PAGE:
Gerisayim (n.: countdown) Only 30 days, 21 hours, 13 minutes* — Oh, my!

To what are we counting down?, you ask.  I’ll tell you.  The Istanbul Marathon.  I, of course, am not running the full marathon but instead the 8km portion.  Which is more than I’ve ever managed to run straight.  It’s part of my 30 in 30 and possibly the most difficult one, although having re-started my 30 days of no swearing multiple times now that might not be true…

I’ve been trying to get my lazy butt in gear to run this 8km for a while now, but have been a serious slacker — especially during the time I was in the US.  Last night I proudly managed to run two miles straight without even intending to.  Which is a start, right?  Granted, I need to get another three in before I actually manage to run an 8km, but hey I can run/walk the 8km right?  The answer to that is yes.

While this post is a bit of a pat on my own back for doing two miles straight without even meaning to, it’s more to tell the funny story of how I’ve been getting by in my training.  First, I have to give a quick plug to the podcasts I’ve been using.  I [heart] Chubby Jones in a major way.  She has pretty sweet taste in music and is awesomely motivating to run with (however, might I recommend against doing the booty bump or dancing it out if you’re on a treadmill in a busy gym while listening to her podcasts? Otherwise definitely do what she says… and heck, do a booty bounce if you’re feeling it just be prepared for laughing and/or falling off treadmills).  Lately I’ve started using a few of my own playlists to keep me going and thanks to my awesome friend, MKD, I always include ‘Hold On’ by the amazing Wilson Phillips.  I might also sing along and dance.  Which, I’m sure, is part of why people look at me funny when I run outside.  The other part, however is that I often bring my running buddy along.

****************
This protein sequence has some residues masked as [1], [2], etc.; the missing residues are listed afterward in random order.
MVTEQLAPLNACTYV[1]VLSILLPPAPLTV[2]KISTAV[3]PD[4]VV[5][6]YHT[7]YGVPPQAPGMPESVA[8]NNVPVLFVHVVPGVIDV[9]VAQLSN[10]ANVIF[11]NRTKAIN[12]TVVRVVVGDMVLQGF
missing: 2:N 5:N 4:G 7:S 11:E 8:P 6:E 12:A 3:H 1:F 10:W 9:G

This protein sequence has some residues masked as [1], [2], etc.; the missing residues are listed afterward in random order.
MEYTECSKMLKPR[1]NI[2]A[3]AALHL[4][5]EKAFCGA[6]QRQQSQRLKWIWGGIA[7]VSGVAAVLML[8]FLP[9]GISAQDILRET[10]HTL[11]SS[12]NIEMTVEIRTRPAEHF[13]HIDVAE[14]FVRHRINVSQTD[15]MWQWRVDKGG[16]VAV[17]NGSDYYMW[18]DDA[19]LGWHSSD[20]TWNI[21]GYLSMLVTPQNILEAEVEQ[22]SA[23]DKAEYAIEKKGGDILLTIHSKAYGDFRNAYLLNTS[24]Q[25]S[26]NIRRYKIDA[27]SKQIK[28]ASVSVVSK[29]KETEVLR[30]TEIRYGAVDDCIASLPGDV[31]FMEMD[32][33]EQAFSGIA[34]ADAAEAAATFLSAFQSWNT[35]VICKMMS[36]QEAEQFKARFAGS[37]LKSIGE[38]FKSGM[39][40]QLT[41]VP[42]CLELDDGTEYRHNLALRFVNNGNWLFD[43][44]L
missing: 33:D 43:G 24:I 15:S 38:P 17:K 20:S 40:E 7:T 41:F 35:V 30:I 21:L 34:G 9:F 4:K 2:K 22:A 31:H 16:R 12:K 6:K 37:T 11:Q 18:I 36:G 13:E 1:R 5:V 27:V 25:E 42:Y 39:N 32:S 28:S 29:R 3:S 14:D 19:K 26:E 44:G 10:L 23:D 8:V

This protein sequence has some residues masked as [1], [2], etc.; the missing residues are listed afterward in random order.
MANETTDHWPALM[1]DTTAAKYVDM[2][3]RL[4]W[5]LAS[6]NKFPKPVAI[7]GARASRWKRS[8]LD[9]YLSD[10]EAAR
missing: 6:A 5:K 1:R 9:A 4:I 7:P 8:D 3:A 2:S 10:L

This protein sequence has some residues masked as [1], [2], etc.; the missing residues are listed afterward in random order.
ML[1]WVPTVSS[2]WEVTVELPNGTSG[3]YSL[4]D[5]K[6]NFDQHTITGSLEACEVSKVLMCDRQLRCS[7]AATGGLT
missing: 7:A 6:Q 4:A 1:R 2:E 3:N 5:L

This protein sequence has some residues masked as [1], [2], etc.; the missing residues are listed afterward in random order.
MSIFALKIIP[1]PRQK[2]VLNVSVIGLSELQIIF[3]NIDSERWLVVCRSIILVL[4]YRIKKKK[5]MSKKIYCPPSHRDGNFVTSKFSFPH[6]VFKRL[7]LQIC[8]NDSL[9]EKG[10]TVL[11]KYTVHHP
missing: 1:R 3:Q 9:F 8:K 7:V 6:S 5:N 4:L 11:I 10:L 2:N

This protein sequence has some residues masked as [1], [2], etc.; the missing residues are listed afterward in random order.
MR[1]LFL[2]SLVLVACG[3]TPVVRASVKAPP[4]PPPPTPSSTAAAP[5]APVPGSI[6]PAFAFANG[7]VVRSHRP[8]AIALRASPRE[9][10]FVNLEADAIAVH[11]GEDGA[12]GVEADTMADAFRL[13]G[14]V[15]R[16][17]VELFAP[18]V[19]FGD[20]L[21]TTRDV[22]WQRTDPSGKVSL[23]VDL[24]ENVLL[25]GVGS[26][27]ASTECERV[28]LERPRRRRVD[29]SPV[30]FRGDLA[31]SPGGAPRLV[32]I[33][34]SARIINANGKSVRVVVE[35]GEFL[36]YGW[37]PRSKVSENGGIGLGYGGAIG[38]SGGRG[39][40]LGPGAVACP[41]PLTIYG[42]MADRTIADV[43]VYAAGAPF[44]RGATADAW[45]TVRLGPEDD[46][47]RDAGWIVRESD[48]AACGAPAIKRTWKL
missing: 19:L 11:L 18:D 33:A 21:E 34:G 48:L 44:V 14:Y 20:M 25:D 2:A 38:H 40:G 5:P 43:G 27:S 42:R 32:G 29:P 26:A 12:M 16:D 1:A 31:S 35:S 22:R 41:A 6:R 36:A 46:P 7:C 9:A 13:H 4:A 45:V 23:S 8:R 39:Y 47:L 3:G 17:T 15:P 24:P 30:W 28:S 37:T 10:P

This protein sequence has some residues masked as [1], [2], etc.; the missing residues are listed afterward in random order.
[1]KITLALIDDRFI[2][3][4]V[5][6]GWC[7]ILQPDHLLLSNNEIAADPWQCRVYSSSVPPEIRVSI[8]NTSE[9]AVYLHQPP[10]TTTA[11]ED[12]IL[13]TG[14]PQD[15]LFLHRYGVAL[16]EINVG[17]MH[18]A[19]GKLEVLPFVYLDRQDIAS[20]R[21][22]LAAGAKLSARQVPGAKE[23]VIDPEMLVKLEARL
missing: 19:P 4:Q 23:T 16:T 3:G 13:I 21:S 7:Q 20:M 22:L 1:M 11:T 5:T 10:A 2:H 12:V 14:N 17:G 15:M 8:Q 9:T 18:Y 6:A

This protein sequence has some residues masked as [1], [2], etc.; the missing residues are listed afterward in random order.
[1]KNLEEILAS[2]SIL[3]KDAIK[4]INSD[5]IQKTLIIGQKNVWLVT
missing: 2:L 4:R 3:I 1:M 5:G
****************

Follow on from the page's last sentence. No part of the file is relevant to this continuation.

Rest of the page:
My running buddy.

I don’t always bring her with me, but when I do it creates a bit of a scene.  She’s a little slow these days (I’m trying to get faster and she’s still trotting on at our old pace), but it’s nice to have her with me because: